Beds: The Rest Of The Renting Adventure


A while back I mentioned that when you circulate around the planet as Lolly and I have, the places you rent become part of the “adventure” of travel.

And as I said at the time, the beds you run into are a large part of that adventure.

My guess is there isn’t a person on this planet who doesn’t set great store on getting a decent night’s rest. We work hard, and we play hard, but at the end of the day we want to sleep easy.

Beds are supposed to be places where we snuggle up and feel safe, but that’s not always the way things work out. As I have mentioned before, there was a certain Murphy bed in Wichita Falls, Texas, which had designs on my life. A Murphy bed, in case you haven’t run into one of them, is a bed which folds upward into a closet and is held there by some very large springs.

I don’t want to get into all that again, so I’ll just say that if you ever run across a Murphy bed and get curious how it works, do NOT stand up on it, wander back toward the head of the bed — the end in the closet — stand on your toes, crane your neck, and try to look in back of the bed to see how it works.

If you do, I assure you, you will never do it again.

And you better have a sweet young wife around to pull the bed back down and let you out, even if she’s laughing so hard she’s as weak as a kitten. And I’ll tell you what, if you don’t have someone to rescue you, people are soon going to start asking, “What’s that bad smell coming from 3B?” And the person who pulls that bed down to see what smells so bad is in for a rude shock.

Yes, beds are an important part of life. By and large, we spend something like one-third of our altogether too short lives in them. Sometimes we even sleep in them, though they have been known to be useful for other pursuits ...

Reading, for example.

Fooled you, that time, didn’t I?

I hope you didn’t think I was going to get into THAT. I only talk about things I know something about.

Ah, yes! Beds, beds, beds. Everywhere you go. Same old thing. All you want is a good night’s rest. Seems simple enough. Just a good night’s rest. But after a few experiences with rentals you find out the simple thing in the equation is your brain — if you think you are actually going to get one.

The worst couple of nights I ever spent in a bed were also a couple of the funniest. It happened because of an old-fashioned set of springs that had apparently been left out the rain at some time, so before I go any farther I had better stop and explain something for the younger folks.

Even before “box springs” came along, beds had a set of springs and a mattress. The set of springs was pretty much the same thing as a box spring, with the difference that instead of being enclosed in a cheap wooden frame and some equally cheap sheeting — for which we pay an incredibly high price — the springs were mounted in a simple, open, metal frame.

One very practical reason for that was the fact that beds predate DDT by about 5,000 years. In the days before bug spray, the only way to decontaminate a bed was to douse it with something like kerosene. That’s why people had all those pretty brass beds. They weren’t there to look pretty; they were there to let you kill off the %$#@! highly personal bugs with whom our poor ancestors shared so much of their lives.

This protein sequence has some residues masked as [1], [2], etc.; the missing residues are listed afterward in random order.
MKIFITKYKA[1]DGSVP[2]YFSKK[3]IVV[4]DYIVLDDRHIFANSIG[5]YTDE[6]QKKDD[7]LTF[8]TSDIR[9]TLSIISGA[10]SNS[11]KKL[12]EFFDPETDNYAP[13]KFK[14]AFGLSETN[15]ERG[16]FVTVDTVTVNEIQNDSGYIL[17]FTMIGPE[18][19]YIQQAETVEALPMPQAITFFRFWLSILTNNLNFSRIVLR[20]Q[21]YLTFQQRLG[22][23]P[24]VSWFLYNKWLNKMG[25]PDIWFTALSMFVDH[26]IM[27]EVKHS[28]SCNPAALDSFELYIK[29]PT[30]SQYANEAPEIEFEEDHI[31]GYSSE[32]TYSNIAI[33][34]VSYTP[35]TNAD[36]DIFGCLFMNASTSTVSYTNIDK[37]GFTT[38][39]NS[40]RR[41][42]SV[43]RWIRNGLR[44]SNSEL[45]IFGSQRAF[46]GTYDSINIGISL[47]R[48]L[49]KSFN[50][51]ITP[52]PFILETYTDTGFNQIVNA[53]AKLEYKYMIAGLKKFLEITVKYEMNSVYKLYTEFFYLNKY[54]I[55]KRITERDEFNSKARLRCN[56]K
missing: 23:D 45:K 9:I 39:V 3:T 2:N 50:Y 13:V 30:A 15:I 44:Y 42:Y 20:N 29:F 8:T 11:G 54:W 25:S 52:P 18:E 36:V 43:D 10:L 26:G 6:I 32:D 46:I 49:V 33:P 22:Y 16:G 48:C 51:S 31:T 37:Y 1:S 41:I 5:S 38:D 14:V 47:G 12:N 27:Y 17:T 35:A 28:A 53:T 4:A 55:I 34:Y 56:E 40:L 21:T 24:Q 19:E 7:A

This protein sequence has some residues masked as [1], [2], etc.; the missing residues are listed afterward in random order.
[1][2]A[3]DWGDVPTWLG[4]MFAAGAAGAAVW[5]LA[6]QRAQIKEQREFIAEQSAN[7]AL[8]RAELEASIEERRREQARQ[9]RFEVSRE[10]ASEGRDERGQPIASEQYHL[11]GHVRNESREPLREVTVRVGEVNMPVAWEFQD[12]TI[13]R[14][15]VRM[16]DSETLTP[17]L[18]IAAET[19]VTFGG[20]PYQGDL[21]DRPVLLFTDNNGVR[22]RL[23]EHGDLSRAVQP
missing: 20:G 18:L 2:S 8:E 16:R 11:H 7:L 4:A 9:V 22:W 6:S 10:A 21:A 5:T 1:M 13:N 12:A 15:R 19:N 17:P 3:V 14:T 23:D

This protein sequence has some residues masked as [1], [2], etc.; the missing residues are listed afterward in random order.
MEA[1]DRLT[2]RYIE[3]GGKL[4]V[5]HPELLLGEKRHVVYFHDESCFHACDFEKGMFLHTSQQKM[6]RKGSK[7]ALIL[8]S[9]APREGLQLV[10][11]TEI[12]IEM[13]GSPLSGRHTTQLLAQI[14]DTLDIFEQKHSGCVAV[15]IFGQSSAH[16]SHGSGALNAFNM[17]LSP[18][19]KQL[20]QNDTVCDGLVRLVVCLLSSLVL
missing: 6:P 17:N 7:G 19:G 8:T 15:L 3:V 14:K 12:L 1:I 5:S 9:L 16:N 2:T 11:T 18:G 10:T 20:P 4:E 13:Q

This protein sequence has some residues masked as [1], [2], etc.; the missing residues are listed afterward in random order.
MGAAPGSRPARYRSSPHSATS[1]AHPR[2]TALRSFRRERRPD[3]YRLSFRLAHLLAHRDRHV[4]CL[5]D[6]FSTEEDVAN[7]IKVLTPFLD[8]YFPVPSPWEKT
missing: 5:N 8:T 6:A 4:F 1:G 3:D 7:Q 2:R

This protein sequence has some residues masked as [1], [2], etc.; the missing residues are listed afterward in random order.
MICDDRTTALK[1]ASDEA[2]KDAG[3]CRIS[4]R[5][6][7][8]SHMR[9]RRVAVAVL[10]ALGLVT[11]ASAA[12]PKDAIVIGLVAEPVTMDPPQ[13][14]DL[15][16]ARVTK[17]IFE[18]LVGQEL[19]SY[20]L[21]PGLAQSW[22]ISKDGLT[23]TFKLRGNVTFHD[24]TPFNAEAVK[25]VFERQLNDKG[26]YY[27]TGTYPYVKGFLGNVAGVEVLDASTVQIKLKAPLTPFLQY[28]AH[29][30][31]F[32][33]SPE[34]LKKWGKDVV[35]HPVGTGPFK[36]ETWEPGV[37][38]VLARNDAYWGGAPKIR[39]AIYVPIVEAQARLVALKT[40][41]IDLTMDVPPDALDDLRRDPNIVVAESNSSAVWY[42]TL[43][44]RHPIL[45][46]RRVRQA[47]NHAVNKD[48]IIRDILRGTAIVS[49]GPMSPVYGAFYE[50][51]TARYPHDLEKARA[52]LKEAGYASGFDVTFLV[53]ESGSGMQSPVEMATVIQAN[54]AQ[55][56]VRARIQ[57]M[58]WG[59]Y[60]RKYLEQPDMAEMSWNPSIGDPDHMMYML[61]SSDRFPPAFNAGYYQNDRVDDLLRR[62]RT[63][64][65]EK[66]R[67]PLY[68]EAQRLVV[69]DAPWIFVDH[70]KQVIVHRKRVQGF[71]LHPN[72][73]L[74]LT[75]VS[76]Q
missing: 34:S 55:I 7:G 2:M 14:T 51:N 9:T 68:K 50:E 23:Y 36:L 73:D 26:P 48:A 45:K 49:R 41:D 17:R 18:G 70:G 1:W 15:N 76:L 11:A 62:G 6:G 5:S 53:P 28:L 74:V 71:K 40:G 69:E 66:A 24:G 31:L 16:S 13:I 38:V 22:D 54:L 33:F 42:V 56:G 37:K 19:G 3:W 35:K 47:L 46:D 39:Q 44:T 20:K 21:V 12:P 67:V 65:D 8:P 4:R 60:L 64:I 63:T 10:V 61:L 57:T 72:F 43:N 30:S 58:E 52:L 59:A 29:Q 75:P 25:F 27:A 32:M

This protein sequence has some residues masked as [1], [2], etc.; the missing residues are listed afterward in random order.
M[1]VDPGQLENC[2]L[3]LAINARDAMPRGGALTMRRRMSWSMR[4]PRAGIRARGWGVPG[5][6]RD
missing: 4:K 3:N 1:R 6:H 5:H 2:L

Anyway, for one reason or another, a set of bed springs used to be exactly that — a set of springs mounted in an open frame to which they were connected by dozens upon dozens of small metal rings. People in those days used to drag beds out of doors on a good day, letting everything air out and get the benefit of a day in the sun — frame, springs, mattress, bedding, the whole 99 yards. Evidently, however, in the case of the bed of which I speak, someone failed to see the clouds sneaking up on them.

And so to bed after a hard day’s work moving in ...

Wasn’t bad at first. There were a few squeaks as we settled down, but after a hard day of emptying boxes and stowing stuff in closets and drawers and wherever we were too tired to care. We just drifted right off to sleep for a few hours.

But then one of us woke up and rolled over.

Squeak. Squeak, squeak, squeak. Squeakety-squeak-squeak.

Then someone giggled.

What a mistake!

Giggling consists of holding in your laughter until your whole body shakes.

Which it really does, by the way. You’d think we were made out of some kind of Jello. Man do we shake! And, of course, so did the bed. And the springs. And 20,000 small rusted rings that tied the springs to the frame.

Squeak. Squeak, squeak, squeak. Squeakety-squeak. Squeak-squeak-squeak. Squeakety-squeak-squeak-squeak. Squeakety ...

So we slept on the floor.

At the end of another hard day’s work, both totally pooped out, we decided there was nothing funny about squeaky springs, and definitely no way anything was going to keep us from zonking out the instant our heads hit the pillows. We were adults. We were tired. We could handle squeaks. And there would be no giggling.

Ho! Ho! Ho!

After three nights on the floor we went out and bought a new set of springs.

Our landlady was very understanding about the whole affair. She understood why we had bought new springs. She also understood why we had tossed out the old ones. She also understood that the new set of springs belonged to her by the law of eminent threats.

You should have seen her patrolling the yard when we moved out a year or so later. I will say, though, she was nice about it. She left her double barrel in the pickup.

Along with her husband, Beelzebub. And his pitchfork.

Ah yes, beds and rentals. Fun! Fun! Fun!


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